Liaison interpreting – the classic type of interpreting.
Liaison interpreting, also known as discussion interpreting, is considered a form of consecutive interpreting. It can be used at a wide variety of meetings and events where at least two participants with different target languages want to interact with each other. Liaison interpreters interpret what is said in one language as well as what is said in the other, so this is also referred to as bilateral interpreting.
What exactly does a liaison interpreter do?
Liaison interpreters translate in both directions, for example, from German into English and from English into German. This takes place with a time delay: the interpreter interprets smaller sections of the conversation into the target language before the actual speaker continues with his or her statement. The short units enable the interpreter to retain and transfer the exact content of what is said into the target language. The flow of the conversation is thus interrupted, which increases its duration. The advantage of this form of interpreting is that the parties can concentrate fully on the interaction and conversation with their counterpart and then get all the information translated in detail in the subsequent interpreting phase.
Usually, the interpreter is on site. Unlike with whispered interpreting, however, he or she does not have to be in the same room as the person speaking. If required, remote interpreting is also possible with this interpreting technique; for example, during a telephone conversation or a video conference. In this case, the interpreter is simply connected and interprets what is said from a distance.
Interpreting technique in liaison interpreting
As a special form of consecutive interpreting, liaison interpreters work without technical support, which is possible, for example, through simultaneous interpreting with special equipment. Instead, the interpreters use the so-called note-taking technique for liaison interpreting, making written notes of what is said. This is neither a transcript nor shorthand. During their training, the interpreters learn the note-taking technique, which makes it possible for them to accurately record the content of what is said, even by fast speakers, by means of pictorial notes, symbols and other forms of writing without changing the content.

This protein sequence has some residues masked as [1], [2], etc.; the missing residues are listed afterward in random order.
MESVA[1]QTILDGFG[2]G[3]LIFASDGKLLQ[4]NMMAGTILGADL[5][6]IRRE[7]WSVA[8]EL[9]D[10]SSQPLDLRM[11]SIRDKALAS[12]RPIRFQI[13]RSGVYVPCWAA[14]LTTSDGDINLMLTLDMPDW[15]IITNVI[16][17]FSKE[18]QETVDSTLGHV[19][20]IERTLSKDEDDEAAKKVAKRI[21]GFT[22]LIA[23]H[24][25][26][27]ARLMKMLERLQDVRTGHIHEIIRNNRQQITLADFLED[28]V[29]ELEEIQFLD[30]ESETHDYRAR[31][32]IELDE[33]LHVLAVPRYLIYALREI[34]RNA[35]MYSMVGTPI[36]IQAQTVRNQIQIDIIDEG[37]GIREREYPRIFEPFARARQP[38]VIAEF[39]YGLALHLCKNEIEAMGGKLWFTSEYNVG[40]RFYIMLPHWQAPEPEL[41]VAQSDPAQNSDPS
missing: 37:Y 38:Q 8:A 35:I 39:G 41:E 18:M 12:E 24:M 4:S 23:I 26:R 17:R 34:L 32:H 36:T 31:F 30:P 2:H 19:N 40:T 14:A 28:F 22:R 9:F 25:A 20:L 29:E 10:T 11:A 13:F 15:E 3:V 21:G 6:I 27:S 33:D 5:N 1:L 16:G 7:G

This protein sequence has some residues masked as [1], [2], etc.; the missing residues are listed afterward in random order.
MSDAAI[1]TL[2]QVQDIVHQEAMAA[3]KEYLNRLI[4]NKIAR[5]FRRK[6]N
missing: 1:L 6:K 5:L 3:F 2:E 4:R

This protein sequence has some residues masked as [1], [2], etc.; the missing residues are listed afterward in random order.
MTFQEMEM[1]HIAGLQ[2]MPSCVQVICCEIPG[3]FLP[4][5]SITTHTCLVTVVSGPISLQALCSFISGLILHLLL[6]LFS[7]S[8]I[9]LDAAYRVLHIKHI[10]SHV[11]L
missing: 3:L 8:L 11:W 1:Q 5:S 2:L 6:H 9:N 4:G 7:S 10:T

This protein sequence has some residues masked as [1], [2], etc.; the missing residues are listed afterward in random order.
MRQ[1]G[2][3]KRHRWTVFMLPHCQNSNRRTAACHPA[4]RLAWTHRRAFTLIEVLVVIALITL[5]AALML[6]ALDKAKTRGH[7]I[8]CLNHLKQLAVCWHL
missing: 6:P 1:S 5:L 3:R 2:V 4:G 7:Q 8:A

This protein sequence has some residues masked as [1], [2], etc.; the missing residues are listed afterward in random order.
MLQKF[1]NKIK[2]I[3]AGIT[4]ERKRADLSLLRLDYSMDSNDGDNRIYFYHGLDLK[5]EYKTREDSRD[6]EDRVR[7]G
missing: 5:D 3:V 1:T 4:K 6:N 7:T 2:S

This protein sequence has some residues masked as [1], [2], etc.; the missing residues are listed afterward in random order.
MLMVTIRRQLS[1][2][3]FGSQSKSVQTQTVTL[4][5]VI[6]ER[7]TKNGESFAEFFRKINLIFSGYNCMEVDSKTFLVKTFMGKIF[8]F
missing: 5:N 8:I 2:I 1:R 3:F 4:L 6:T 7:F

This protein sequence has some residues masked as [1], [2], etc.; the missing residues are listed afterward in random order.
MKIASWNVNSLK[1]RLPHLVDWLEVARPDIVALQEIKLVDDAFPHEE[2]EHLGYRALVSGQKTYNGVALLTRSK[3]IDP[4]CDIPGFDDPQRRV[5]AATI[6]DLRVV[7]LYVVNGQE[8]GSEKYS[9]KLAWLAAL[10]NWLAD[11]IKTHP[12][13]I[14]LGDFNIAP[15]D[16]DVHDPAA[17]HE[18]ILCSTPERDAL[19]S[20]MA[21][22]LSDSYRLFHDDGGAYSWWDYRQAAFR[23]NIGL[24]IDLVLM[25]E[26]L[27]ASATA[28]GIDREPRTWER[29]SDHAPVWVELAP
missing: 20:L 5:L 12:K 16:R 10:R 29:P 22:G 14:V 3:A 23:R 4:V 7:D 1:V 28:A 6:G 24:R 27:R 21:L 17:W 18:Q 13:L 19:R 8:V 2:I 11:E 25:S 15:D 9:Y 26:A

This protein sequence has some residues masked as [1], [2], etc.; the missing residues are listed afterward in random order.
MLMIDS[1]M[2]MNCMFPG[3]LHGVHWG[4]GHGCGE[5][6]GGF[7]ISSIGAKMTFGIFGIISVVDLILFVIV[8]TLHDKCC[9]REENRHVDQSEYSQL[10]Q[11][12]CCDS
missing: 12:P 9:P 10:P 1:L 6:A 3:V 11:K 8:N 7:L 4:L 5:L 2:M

The primary purpose of the technique is to record the meaning of the statement and words in order to support the memory of what was said in the subsequent interpreting phase. In practice, each professional develops his or her own form of note-taking over the years, similar to personal handwriting.
When and where does liaison interpreting apply?
As the name liaison interpreting already suggests, it is mainly used for negotiations and discussions of various kinds where representatives with different language skills meet and interact directly with each other. Typical fields of application are events of international associations and organisations, as well as conferences, symposia or economic events such as presentations, company mergers and board meetings.
In addition, liaison interpreting is also used in legal contexts, such as court hearings, police questioning of witnesses or suspects, or notary appointments, as well as in health care and social services.
Specialist area: intercultural interpreting
When people with different language skills meet, a clash of different cultures is always possible. Liaison interpreters can then resort to intercultural interpreting to ensure that communication is flawless. In this culturally sensitive form of interpreting, not only are linguistic obstacles or misunderstandings removed, but cultural differences are also taken into account when transferring the statement from one target language to the other in order to preserve its meaning or make the content comprehensible. This form of interpreting is also known as community interpreting. This term indicates the aim of this technique to achieve seamless understanding that transcends both cultural and linguistic boundaries and enables smooth inclusion due to better comprehension by all parties.
Intercultural interpreting can be used both in contacts with individuals from other countries and in discussions with groups who are not familiar with the official languages when interacting with Swiss authorities. Typical areas of use for intercultural interpreting are public authorities, social welfare offices or educational institutions.
Liaison interpreting in the health sector
A special form of liaison interpreting is hospital interpreting, which may be required for visits to the doctor, stays in hospital or medical assessments. Here, in addition to their language skills, the interpreters must also have basic medical knowledge and be able to translate complex medical issues clearly and precisely into the target language. Thanks to this training, the risk of misinformation is significantly lower than if relatives who are not appropriately trained do the translation.
The fact that the interpreters take a neutral position also makes possible misunderstandings due to incorrectly passed on information unlikely and eliminates the danger of potential paternalism of the patient by interpreting relatives.
Languages for liaison interpreting
Thanks to our long-standing presence on the Swiss interpreting market, we have a large network of qualified interpreters with several years of experience in the field of liaison interpreting.
Besides the most common target languages
we also offer our interpreting services in migration and other European and non-European languages.